But there are some that think developers are literally paying to build our arterial roads, they are not, they are contributing, but not paying 100%. That’s why I really don’t understand this statement;

Sioux Falls real estate developer Darrel Viereck was one of the early backers of platting fees a decade ago.  Many developers didn’t want to pay the additional cost.  But Viereck saw the city was poised for a building boom, despite the recession.

When in reality, developers are not really contributing much of anything to our roads fund. But they can keep telling that same old lie.

Makes you wonder if TenHaken’s new COS gently nudged Stormland TV to do this story, or if Darrel was just bitching about something again. Who knows?

City Government Time Machine; Platting Fee Boondoggle, 9/15/08

Last night at the regular city council meeting a citizen brought up the failure of the platting fee idea to raise money for arterial roads, and he ultimately said ‘It should be repealed’.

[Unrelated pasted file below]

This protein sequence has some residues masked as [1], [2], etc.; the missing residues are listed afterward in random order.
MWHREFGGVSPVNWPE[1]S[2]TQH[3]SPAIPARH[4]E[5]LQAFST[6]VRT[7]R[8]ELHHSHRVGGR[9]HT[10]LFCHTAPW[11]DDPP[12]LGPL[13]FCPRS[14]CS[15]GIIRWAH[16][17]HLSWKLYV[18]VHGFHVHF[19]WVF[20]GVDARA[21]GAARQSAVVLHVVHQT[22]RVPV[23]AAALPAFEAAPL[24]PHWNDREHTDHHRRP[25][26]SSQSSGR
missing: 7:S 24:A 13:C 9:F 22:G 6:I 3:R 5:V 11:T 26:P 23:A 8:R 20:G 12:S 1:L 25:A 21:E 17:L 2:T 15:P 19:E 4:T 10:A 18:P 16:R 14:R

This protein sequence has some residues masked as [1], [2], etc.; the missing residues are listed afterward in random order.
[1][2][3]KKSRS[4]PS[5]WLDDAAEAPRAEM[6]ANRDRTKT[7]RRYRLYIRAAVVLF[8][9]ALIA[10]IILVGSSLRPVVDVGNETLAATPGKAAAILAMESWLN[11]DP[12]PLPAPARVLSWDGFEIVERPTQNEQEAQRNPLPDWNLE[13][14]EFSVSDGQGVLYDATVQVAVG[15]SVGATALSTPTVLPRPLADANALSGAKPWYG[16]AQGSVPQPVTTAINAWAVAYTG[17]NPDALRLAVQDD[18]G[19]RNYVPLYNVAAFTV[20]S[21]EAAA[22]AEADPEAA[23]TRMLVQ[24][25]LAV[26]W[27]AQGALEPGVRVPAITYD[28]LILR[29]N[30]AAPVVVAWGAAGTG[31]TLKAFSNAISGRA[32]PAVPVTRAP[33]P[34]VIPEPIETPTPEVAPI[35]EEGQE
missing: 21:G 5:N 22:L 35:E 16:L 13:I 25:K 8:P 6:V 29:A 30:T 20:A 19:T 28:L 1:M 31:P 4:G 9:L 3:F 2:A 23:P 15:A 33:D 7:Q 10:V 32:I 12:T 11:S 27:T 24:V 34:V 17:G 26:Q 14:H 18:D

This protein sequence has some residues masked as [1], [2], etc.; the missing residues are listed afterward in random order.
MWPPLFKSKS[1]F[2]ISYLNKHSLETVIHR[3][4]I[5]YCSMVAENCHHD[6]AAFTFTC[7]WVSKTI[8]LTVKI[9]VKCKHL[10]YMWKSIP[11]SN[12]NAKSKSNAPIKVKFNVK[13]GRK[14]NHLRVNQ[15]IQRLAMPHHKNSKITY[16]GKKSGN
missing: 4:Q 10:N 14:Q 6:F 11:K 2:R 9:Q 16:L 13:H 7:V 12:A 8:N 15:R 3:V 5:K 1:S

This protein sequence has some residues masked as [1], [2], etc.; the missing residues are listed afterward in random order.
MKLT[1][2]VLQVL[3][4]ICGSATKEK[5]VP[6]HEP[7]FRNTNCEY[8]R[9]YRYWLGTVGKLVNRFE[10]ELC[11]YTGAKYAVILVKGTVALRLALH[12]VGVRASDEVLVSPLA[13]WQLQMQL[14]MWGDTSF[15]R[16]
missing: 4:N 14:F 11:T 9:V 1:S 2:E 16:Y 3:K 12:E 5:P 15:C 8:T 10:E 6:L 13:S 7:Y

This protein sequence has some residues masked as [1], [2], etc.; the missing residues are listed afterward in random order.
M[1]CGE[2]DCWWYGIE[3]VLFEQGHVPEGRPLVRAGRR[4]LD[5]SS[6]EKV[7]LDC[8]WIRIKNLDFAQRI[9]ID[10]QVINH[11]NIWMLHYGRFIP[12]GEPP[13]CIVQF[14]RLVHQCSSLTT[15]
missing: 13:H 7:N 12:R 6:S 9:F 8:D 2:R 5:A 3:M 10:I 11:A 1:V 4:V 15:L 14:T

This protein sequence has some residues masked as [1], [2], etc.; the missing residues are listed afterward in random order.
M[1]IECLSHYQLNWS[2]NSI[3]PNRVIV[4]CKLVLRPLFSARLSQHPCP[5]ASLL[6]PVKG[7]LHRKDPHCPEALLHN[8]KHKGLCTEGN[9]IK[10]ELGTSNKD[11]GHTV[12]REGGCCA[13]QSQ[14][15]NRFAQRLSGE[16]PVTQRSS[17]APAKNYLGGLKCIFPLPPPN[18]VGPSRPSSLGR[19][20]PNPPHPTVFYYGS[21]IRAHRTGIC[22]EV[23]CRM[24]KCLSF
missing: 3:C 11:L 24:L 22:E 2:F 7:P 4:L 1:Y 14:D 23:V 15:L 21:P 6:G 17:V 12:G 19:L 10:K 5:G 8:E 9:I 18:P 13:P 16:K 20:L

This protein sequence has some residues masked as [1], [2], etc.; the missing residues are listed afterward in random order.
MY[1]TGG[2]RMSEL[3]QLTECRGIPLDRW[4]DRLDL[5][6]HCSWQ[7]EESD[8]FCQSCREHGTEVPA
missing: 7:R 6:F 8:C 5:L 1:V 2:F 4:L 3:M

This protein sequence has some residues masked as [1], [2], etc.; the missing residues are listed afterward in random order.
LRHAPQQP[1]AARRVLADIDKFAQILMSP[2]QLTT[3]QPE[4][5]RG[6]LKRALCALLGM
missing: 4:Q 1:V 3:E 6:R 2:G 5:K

I couldn’t agree more, it has been a complete failure, the plan that is.

In reality when the plan was proposed on September 15, 2008 (watch the meeting here).

It may have sounded good. It was simple, they would raise the 2nd penny tax to a full penny to help pay for arterial roads. The second part of the plan was what made it attractive. While raising the penny would help pay for 40% of the arterial roads, the developers would chip in 60% in platting fees.

That HAS not occurred. In fact they haven’t even come close to probably 4-5%. And while over the past 6 years the citizen taxpayers were putting in their share, the developers have contributed very little. Heck even a few years ago, a developer complained at a council meeting that the city wasn’t holding up their end of the deal by not building enough arterial roads like they promised. This developer was told, and rightly so, once the developers hold up their part of the deal the city would chip in.

When ever this is brought up (the terms we were sold) the developers have all kinds of excuses;

• The economy took a dump

(at the meeting that night, one proponent brought up the economy tanking, in fact that day, the dow dropped a record amount. The economy downturn was ALL over the news, but somehow SF developers thought they were immune. Ask them today about that immunity)

• They claimed they never said they would put in 60%

(over the past six years I have heard this LIE. Repeatedly during the above meeting the proponents said over and over again they would put in 60%. There was even a taxpayer funded website the city put up called movingsiouxfallsforward.org that claimed this amount.